Innocent passage? Defense chief doubts China's explanation

Chiara Zambrano, ABS-CBN News

Posted at Mar 12 2017 07:05 PM | Updated as of Mar 12 2017 08:55 PM

Innocent passage? Defense chief doubts China's explanation 1
Defense Secretary Delfin Lorenzana answers questions during the Senate Committee on Finance hearing on Department of National Defense and its attached agencies 2017 budget held at the Senate in Pasay City last Tuesday. Joseph Vidal, PRIB/NPPA Images

MANILA -- Defense Secretary Delfin Lorenzana is not buying the explanation of the Chinese government that its survey ships were only passing by Benham Rise, and not conducting any surveying activity.

Lorenzana last Thursday said satellite photos and incident reports indicate that China had sent a ship to Benham Rise. 

He said Chinese ships have no business in these waters and that Beijing’s defense of the act as an “innocent passage” contradicts what he saw.

"As far as we are concerned, they have no business going there kasi kung innocent passage sana yun, 'alam niyo naman ang innocent passage from Point A to Point B, dire-diretso lang 'yon at constant 'yung steaming speed. Eh 'yung nakita natin is 'yung survey ship napakabagal eh. Tapos tumitigil sa isang lugar, magtatagal doon ng ilang araw, lipat naman sa kabilang lugar. So that is not innocent passage," Lorenzana said.

(What we saw is that the survey ship was very slow and was stopping at some places and will stay there for a few days then transfer to another place.)

China's Foreign Ministry spokesman, Geng Shuang on Friday dismissed concerns expressed by Lorenzana over what he believes was surveying activities being done by China.

The Chinese spokesman said its ships had every right of freedom of navigation in those waters, and its research ships did pass through seas northeast of Luzon island last year.

"But this is purely carrying out normal freedom of navigation and right of innocent passage, and there were no so-called other activities or operations," he told a regular news briefing.

Lorenzana, however, noted that he still trusts what China says but Philippine military forces will continue to patrol the country’s area to see if Chinese ships are still going there.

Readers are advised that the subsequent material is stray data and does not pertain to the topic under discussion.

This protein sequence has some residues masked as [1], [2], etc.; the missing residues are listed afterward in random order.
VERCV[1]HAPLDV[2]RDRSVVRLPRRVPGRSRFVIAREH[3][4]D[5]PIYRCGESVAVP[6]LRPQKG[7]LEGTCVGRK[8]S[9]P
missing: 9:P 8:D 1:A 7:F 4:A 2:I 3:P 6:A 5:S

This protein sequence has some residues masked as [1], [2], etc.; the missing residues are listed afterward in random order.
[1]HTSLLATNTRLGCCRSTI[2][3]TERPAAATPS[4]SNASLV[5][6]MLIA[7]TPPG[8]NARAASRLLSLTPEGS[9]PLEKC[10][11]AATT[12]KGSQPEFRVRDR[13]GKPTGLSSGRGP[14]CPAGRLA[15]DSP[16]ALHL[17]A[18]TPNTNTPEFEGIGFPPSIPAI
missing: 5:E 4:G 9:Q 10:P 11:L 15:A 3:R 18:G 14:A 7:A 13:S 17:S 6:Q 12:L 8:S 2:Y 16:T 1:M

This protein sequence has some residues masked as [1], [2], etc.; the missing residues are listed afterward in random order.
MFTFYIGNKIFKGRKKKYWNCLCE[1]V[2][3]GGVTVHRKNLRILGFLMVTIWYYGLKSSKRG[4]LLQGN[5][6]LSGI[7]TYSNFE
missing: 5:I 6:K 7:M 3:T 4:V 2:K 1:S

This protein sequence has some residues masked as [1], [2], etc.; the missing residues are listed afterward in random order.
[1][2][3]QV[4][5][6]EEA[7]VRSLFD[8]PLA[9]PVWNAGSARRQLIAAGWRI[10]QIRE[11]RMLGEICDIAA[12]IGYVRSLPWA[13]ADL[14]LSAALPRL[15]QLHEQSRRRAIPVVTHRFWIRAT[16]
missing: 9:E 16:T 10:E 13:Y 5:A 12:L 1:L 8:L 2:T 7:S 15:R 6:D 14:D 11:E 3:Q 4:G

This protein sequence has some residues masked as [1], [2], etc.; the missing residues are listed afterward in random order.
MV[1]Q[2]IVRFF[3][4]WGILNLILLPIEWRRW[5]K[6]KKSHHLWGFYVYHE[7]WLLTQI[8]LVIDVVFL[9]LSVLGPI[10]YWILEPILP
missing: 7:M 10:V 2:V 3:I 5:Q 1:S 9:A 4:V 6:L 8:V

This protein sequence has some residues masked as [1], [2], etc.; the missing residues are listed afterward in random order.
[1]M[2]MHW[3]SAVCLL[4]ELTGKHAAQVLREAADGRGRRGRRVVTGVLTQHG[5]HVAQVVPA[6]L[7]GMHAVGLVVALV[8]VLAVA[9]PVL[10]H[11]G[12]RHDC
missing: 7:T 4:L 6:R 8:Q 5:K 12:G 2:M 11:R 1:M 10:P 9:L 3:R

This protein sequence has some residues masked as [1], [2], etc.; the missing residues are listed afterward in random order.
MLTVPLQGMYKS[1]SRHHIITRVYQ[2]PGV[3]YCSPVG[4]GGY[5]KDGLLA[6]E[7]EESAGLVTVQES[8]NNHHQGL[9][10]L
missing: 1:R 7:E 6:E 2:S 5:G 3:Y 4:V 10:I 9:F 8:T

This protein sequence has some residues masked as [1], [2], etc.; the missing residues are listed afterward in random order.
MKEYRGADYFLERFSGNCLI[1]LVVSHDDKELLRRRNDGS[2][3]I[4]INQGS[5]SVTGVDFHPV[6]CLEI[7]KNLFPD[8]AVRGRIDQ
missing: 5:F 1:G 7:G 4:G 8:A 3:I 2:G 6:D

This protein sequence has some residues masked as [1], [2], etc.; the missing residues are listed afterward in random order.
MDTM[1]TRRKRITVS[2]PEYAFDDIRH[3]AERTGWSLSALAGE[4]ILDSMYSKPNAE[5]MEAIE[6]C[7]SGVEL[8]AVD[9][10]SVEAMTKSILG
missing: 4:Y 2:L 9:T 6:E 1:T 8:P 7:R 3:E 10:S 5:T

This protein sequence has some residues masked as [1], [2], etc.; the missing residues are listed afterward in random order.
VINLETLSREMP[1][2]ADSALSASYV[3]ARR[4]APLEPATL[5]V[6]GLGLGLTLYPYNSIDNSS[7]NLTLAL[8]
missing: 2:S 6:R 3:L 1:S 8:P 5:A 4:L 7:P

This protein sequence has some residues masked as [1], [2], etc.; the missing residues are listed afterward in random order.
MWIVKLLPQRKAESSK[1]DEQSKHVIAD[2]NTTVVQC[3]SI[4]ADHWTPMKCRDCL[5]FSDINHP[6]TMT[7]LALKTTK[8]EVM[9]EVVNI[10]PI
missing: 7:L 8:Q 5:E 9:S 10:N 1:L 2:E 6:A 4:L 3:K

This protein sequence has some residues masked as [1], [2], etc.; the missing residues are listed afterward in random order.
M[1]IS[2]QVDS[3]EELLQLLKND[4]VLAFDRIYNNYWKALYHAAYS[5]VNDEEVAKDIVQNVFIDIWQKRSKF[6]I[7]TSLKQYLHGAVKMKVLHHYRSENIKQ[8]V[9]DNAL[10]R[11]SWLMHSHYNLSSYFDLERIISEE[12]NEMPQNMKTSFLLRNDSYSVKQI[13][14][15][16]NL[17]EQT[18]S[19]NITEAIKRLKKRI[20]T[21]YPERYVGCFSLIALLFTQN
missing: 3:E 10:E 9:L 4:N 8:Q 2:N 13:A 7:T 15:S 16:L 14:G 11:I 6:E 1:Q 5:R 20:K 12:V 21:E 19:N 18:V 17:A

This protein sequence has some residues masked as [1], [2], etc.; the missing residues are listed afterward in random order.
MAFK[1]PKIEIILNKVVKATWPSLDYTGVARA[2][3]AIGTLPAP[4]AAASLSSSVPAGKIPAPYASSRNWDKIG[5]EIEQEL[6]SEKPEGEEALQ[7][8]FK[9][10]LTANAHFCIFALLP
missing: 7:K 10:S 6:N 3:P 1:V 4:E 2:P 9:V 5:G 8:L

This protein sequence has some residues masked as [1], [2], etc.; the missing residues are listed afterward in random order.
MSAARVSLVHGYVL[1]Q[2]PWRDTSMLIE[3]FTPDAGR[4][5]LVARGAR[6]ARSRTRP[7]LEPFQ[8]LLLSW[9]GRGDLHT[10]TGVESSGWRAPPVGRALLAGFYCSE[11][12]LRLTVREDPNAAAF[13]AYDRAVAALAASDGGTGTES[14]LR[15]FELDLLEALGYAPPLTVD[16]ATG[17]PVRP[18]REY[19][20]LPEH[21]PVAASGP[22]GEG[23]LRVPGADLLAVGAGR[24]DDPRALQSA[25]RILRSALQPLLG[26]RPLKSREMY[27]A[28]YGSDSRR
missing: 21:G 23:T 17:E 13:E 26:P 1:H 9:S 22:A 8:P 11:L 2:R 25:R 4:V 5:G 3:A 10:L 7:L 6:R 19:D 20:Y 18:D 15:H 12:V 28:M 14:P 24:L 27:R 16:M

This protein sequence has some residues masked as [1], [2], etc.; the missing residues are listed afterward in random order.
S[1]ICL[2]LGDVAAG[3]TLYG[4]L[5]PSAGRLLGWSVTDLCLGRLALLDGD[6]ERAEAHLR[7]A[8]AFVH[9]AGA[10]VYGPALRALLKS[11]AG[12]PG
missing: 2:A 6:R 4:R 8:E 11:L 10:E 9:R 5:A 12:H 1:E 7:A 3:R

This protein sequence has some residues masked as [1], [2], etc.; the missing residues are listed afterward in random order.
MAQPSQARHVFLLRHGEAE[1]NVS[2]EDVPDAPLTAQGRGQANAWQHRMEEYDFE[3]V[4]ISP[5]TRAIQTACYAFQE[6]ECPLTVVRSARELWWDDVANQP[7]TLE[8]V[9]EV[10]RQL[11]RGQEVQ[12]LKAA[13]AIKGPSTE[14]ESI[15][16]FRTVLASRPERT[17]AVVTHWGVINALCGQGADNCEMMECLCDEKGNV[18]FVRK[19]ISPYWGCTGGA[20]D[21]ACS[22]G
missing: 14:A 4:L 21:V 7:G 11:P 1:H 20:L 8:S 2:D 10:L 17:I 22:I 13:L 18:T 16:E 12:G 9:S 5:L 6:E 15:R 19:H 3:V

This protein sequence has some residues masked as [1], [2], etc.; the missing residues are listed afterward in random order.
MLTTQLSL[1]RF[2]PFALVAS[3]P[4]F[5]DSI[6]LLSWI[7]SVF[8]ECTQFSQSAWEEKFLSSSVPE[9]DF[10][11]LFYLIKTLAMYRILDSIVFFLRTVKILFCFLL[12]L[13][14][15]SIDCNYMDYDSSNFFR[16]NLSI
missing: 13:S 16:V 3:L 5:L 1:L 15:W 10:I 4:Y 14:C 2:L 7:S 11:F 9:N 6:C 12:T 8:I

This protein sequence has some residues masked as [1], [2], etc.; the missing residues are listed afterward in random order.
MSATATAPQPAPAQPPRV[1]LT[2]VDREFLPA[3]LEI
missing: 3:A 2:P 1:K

The Defense chief said the presence of Chinese survey ships has been elevated to the discussion of the National Security Council.

"We are actually worried, kasi nung nakita natin last year na pa-ekis ekis 'yung mga survey ship, naalarma kami. Pinagusapan namin ni National Security Adviser (Hermogenes) Esperon, prinesent namin sa security council 'yun," he said.

(When we saw that the ships were crisscrossing last year. We were alarmed. I discussed it with National Security Adviser Esperon and we presented it to the security council.)
The Defense Department and the Armed Forces will also take new steps to further protect Benham Rise from incursion.

"We will do something there. Siguro we will increase our patrols, at the same time, siguro we will put something there, a structure to say this is ours," Lorenzana said.
He said President Rodrigo Duterte echoed their recommendations, contrary to the belief of some that the President was too soft on China.
Lorenzana quoted Duterte as saying: “Let us increase 'yung mga patrol natin, para mapakita naman natin sa ibang tao na we have jurisdiction over those areas.” 

(Let us increase our patrols so we can show other people that we have jurisdiction over those areas.)
The Department of Foreign Affairs (DFA) last Friday said it has already sent a note to the Chinese embassy seeking clarification over the reported arrival of a Chinese survey ship in Benham Rise.

“The Philippines has sent a note to the Chinese Embassy seeking clarification on this.”

Benham rise is the latest addition to Philippine territory, a massive 13-million hectare expanse of sea area that was awarded to the country by the United Nations in 2012 after the Philippines successfully proved that it is part of Isabela province's extended continental shelf.
Though largely still unexplored, Benham Rise is believed to be rich in oil and natural gas deposits, apart from the marine life that may be exploited from there. -- with a report from Reuters